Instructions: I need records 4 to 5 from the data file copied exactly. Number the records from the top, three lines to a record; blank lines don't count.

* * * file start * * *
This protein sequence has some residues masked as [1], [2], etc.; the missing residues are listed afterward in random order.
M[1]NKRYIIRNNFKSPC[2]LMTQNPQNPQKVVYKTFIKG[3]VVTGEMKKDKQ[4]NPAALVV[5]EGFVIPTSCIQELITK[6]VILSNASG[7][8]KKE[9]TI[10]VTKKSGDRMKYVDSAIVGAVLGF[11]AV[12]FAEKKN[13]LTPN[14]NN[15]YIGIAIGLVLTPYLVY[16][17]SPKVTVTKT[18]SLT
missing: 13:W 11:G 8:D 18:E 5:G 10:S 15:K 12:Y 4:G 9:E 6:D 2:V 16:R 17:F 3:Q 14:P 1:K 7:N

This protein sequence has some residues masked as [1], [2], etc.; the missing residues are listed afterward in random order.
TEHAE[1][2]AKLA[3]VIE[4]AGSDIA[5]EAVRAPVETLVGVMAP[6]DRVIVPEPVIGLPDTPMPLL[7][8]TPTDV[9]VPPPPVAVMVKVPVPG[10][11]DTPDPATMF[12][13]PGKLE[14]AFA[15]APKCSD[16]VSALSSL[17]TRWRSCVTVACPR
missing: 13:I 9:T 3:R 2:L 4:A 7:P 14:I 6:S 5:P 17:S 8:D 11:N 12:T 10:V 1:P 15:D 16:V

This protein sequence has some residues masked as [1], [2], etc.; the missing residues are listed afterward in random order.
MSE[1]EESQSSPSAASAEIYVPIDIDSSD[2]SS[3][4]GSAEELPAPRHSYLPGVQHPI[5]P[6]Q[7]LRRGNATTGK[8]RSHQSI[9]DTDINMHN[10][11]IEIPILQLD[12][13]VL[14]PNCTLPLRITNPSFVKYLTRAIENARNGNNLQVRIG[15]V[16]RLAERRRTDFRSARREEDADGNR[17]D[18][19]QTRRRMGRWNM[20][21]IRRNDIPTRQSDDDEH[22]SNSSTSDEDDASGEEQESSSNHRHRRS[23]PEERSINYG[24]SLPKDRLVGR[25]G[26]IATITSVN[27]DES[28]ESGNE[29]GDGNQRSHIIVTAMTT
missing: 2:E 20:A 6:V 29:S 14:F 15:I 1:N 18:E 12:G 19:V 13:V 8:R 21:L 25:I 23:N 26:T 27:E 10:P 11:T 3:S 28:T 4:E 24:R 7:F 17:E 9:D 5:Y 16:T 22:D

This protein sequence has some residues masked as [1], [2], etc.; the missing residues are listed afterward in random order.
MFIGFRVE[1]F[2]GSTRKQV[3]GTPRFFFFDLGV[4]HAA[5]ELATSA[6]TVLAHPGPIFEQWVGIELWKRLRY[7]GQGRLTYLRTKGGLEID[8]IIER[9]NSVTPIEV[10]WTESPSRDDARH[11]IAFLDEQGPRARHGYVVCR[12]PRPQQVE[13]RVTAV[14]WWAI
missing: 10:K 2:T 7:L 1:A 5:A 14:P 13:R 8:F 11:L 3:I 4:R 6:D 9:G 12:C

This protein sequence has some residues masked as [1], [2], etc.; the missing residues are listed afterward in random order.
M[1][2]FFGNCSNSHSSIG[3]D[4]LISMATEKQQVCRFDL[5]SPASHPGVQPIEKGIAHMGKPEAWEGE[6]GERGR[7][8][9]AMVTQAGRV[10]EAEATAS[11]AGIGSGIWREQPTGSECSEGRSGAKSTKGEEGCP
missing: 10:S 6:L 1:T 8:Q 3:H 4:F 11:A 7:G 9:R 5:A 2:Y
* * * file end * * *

This protein sequence has some residues masked as [1], [2], etc.; the missing residues are listed afterward in random order.
MFIGFRVE[1]F[2]GSTRKQV[3]GTPRFFFFDLGV[4]HAA[5]ELATSA[6]TVLAHPGPIFEQWVGIELWKRLRY[7]GQGRLTYLRTKGGLEID[8]IIER[9]NSVTPIEV[10]WTESPSRDDARH[11]IAFLDEQGPRARHGYVVCR[12]PRPQQVE[13]RVTAV[14]WWAI
missing: 10:K 2:T 7:L 1:A 5:A 14:P 13:R 8:F 11:L 3:I 4:R 6:D 9:G 12:C

This protein sequence has some residues masked as [1], [2], etc.; the missing residues are listed afterward in random order.
M[1][2]FFGNCSNSHSSIG[3]D[4]LISMATEKQQVCRFDL[5]SPASHPGVQPIEKGIAHMGKPEAWEGE[6]GERGR[7][8][9]AMVTQAGRV[10]EAEATAS[11]AGIGSGIWREQPTGSECSEGRSGAKSTKGEEGCP
missing: 10:S 6:L 1:T 8:Q 3:H 4:F 11:A 7:G 9:R 5:A 2:Y